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Beluga whales in Churchill, CanadaA particular highlight of visiting Canada’s scenic Hudson Bay is the chance to glimpse a pod of Beluga whales cavorting in the icy waters. 

These oddly-shaped white whales’ name can be misleading. Beluga whales have nothing to do with Beluga sturgeon, the origin of upscale caviar. Rather, their name comes from the Russian word “beliy” meaning “white” hence the Beluga are “the white ones,” but here again, confusion is possible: Belugas are also unrelated to the “Great White whale” of literary fame — Moby Dick was a Great White Sperm Whale. 

Belugas and the distinctive Narwhals belong to the Monodotidae family, a small subset of whales characterized by lacking any dorsal fins. This makes Monodotidae exceptionally comfortable in the icy waters of the Arctic since fins are a conduit for body heat. Monodotidae also feature a bulbous and malleable “melon” on their heads, which can change shape as the whale blows air through its sinuses. Researchers believe that the melon assists the Belugas to “echolocate,” their environment: the whale makes a clicking sound, which bounces off objects, then returns to the whale facilitating their navigation of the environment. It also assists with the perception of predators, and location of rich food foraging areas.

Belugas make their home in the Arctic at latitudes between 50 and 80 degrees North depending on the season. They remain remarkably loyal to specific locations along the icy coasts of North America, Asia, and Europe. Most of their time is spent foraging for food, which they source at depths of 1000 feet. On average, a Beluga whale eats 1%-5% of its own body weight, which means a daily diet of up to 15 lbs. of fish, crustaceans, and cephalopods.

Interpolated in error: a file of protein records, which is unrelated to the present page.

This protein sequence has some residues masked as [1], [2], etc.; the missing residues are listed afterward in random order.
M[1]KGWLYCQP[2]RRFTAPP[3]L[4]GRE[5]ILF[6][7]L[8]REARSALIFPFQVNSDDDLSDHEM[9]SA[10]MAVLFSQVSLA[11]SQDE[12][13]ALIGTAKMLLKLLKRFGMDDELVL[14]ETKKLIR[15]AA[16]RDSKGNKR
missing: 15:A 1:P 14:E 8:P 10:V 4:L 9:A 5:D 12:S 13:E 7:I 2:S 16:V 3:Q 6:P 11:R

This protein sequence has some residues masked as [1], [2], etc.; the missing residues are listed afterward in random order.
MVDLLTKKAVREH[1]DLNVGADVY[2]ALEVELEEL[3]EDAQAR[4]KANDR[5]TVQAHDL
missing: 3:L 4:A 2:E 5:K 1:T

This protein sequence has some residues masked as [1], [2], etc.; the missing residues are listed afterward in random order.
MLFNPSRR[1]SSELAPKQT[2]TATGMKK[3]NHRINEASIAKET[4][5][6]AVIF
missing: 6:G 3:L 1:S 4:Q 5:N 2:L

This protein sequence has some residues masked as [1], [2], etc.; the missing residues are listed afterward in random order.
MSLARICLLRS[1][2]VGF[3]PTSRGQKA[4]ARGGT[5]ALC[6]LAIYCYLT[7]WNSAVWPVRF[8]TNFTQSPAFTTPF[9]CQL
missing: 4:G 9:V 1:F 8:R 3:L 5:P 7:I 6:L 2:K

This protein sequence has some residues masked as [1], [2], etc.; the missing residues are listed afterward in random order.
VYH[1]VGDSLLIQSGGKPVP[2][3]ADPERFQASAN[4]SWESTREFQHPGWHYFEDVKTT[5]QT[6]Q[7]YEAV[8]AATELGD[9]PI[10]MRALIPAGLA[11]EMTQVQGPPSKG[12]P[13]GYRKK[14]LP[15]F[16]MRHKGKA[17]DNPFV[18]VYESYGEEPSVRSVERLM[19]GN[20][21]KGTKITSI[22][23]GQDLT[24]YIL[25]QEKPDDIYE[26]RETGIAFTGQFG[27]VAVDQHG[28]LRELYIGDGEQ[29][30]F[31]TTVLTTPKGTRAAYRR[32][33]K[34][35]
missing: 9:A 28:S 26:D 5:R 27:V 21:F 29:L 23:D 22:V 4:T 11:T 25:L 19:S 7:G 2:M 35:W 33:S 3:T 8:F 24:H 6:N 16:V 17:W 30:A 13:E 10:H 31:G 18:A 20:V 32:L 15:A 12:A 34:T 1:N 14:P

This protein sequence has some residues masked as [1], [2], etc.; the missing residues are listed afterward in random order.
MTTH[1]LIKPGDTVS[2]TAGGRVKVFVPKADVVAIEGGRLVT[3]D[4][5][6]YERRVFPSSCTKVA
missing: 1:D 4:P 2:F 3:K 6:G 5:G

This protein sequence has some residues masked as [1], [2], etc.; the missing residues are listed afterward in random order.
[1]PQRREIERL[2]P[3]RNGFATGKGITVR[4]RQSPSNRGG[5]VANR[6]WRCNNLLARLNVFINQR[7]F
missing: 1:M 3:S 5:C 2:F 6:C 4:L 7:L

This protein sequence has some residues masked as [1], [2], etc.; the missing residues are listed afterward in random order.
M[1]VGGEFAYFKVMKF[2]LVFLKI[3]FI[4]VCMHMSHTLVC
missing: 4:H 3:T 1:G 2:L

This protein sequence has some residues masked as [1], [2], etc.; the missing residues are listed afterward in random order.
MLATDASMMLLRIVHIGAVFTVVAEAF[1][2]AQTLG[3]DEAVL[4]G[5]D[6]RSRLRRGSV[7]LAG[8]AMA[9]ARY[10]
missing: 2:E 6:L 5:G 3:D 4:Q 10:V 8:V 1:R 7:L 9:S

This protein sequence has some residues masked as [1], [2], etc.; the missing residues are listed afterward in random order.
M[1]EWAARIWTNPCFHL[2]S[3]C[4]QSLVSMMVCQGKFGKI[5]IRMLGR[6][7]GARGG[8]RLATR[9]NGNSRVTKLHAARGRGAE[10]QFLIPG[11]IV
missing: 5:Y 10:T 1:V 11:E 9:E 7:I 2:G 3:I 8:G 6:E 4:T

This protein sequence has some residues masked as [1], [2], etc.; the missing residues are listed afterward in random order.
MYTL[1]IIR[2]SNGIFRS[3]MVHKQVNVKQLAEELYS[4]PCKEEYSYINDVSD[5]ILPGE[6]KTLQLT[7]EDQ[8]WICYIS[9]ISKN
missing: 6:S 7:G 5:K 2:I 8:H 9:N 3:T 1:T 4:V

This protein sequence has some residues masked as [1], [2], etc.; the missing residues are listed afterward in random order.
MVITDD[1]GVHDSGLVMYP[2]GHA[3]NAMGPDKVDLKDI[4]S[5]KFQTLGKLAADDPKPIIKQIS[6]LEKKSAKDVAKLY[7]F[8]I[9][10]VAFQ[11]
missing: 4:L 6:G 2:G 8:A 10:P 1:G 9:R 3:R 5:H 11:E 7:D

Belugas are highly gregarious and socialized animals, traveling in pods made up of up to 100 whales. They more than earn their nickname of “sea canaries,” by noisily communicating with one another in a collection of grunts, whistles, clicks, and even sounds that resemble the irreverent “raspberry.” A calf remains with its mother for up to two years, feeding on her nutrient-rich cloudy green milk even after it begins to feed on solid food. Researchers have watched the Beluga calving process with interest, noting that the birthing mother is assisted by other adult helpers, who steward the newborn calf to the surface of the water just after birth. 

The current population of Belugas is estimated to be 100,000, and their status by conservationists currently stands at “Near Threatened.” Researchers agree that the most significant challenge for Belugas and other Arctic animals is undoubtedly climate change. As ice shelves diminish, they will give way to an increase in shipping and oil exploration, which are potentially harmful to the Belugas’ food source. This also makes them more vulnerable to their traditional predators, killer whales, and polar bears, who corner the whales near ice shelves and haul them onto the surface. If climate change remains unaddressed, the Belugas will need to rely heavily on their traditional resilience and adaptability to both shallow and deep water, as well as their ability to support each other during the rigorous annual migration around the Arctic Circle.


Join Alexander + Roberts on an unforgettable day of whale watching in Hudson Bay on our Zodiac boats, where we often catch sight of the Beluga Whales coming to feed and mate in the shallow coastal waters. Speak to our knowledgeable reservation agents about our popular Polar Bears of Churchill itinerary, which explores the Hudson Bay area. 

Posted: 2/15/2019 1:45:48 PM by Alexander + Roberts

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